[GA4] Google Analytics Audience Triggers (Beyond What You Know)

Google’s introduction of “Audience Triggers” into Google Analytics 4 (GA4) marked a transformative milestone in how user behavioural data gets collected, making GA4 a powerful and adaptable tool for tracking the user journey and their interactions with your business.

Audience Triggers” within Google Analytics lets you trigger analytics events when users meet specific criteria you’ve defined, leading to the user becoming part of that particular audience list.

Such triggers can activate GA4 events, for instance, when users achieve significant milestones, such as engaging in a predetermined number of actions within a session, consuming a specified number of articles, or surpassing conversion benchmarks to be a power customer.

In your analytics report, you can analyse the GA4 “Audience Trigger” events that you’ve collected in your analytics property, and they can also be designated as conversions, as you would to any other events within your Google Analytics property, representing a significant game changer.

In this concise article, I will not cover the setup process or the extensive capabilities of the “Audience Trigger” feature. Instead, my focus will be on illuminating some lesser-known aspects of this functionality, including the quality of its event metadata (event properties), potential gaps in data, attribution quality and limitations inherent to events generated using “Audience Triggers.”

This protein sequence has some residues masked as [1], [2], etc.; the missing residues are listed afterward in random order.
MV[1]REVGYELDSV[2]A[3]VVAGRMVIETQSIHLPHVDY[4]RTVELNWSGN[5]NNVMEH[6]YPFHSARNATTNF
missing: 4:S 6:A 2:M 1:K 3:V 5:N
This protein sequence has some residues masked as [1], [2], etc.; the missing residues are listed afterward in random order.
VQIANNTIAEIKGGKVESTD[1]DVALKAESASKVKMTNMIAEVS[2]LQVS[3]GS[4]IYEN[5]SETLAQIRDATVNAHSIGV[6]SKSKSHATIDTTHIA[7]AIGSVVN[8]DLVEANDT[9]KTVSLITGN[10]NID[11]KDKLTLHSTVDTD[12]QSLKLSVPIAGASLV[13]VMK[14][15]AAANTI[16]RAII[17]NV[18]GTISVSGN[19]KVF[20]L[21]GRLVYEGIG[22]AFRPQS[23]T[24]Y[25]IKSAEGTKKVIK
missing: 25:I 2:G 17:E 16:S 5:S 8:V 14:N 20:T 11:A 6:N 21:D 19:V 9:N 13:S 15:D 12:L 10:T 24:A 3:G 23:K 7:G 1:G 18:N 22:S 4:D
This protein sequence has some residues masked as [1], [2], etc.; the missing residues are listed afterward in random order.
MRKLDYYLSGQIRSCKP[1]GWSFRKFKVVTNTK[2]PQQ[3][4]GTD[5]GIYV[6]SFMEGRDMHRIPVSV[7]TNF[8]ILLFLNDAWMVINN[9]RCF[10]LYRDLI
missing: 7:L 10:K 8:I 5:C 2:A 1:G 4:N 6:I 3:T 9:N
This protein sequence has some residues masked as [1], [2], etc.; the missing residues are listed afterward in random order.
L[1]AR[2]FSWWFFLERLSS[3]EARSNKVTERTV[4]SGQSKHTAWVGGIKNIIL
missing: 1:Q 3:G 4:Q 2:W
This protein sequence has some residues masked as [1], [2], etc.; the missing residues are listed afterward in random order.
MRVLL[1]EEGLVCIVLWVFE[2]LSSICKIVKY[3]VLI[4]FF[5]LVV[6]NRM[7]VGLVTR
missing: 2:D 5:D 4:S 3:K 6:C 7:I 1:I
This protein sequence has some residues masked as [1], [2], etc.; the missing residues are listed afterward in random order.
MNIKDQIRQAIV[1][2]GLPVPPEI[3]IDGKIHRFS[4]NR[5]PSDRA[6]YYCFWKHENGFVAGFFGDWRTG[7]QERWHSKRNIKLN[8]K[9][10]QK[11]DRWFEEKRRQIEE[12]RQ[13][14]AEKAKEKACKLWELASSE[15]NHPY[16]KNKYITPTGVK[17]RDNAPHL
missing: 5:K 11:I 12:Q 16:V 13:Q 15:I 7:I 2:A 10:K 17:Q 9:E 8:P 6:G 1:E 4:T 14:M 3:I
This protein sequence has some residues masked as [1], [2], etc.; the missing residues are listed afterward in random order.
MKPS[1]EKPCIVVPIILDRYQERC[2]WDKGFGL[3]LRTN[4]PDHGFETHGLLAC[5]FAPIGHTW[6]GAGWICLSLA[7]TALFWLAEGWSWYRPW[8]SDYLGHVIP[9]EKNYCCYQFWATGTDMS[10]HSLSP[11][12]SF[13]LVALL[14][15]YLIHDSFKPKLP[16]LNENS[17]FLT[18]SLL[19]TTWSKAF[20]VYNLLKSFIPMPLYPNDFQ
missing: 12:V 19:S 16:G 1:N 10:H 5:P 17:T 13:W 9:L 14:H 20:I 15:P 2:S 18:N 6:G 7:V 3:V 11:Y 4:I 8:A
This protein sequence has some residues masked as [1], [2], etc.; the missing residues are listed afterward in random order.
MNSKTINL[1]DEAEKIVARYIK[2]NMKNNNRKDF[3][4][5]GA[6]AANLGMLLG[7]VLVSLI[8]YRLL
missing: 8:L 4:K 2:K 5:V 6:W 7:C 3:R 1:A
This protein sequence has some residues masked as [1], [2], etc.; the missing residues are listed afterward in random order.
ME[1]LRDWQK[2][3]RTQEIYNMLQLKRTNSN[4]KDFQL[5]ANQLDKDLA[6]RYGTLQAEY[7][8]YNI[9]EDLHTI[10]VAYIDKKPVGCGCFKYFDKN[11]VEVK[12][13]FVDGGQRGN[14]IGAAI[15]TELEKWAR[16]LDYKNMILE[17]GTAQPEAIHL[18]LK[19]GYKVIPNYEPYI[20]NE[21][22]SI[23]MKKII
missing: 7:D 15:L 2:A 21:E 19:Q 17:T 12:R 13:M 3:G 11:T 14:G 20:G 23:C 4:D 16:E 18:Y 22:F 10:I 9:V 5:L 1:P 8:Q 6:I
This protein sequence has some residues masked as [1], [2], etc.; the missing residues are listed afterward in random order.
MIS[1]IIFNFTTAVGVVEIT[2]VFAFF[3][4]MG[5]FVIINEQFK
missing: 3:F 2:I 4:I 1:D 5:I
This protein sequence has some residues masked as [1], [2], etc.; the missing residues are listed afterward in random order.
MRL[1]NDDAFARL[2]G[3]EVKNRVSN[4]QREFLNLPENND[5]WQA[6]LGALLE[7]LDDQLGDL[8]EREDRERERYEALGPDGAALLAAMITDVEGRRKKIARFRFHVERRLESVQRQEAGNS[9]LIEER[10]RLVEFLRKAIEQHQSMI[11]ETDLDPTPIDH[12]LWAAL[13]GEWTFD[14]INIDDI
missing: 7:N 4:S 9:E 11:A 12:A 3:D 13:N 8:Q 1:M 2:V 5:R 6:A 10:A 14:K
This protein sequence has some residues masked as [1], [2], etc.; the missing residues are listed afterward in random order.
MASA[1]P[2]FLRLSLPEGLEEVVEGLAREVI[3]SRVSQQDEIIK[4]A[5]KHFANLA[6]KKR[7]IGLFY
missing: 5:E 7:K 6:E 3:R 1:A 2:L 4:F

It’s important to note that if you’re reading this in the future, it’s possible that many of the issues discussed may have been addressed or improved upon by the Google Analytics engineering team. (I may also update this blog post accordingly.)

With that said, let’s explore the following five topics in this article:

  1. The nature of event metadata (event properties) captured when an “Audience Trigger” event gets recorded.
  2. The data points (event properties) that are absent for events generated through this method.
  3. The limitations of events originating from the GA4 “Audience Trigger.”
  4. The methodology behind event execution calculation (common misconceptions here).
  5. How does the “Audience Trigger” event behave when the audience event condition is sent only using the Measurement Protocol and server-side GTM but with a different GA4 measurement ID on the client side?

Let us now proceed to examine each point in detail and the extra bonus insight into how attribution works in the GA4 “Audience Trigger.”

The nature of event metadata (event properties) captured when an “Audience Trigger” event gets recorded: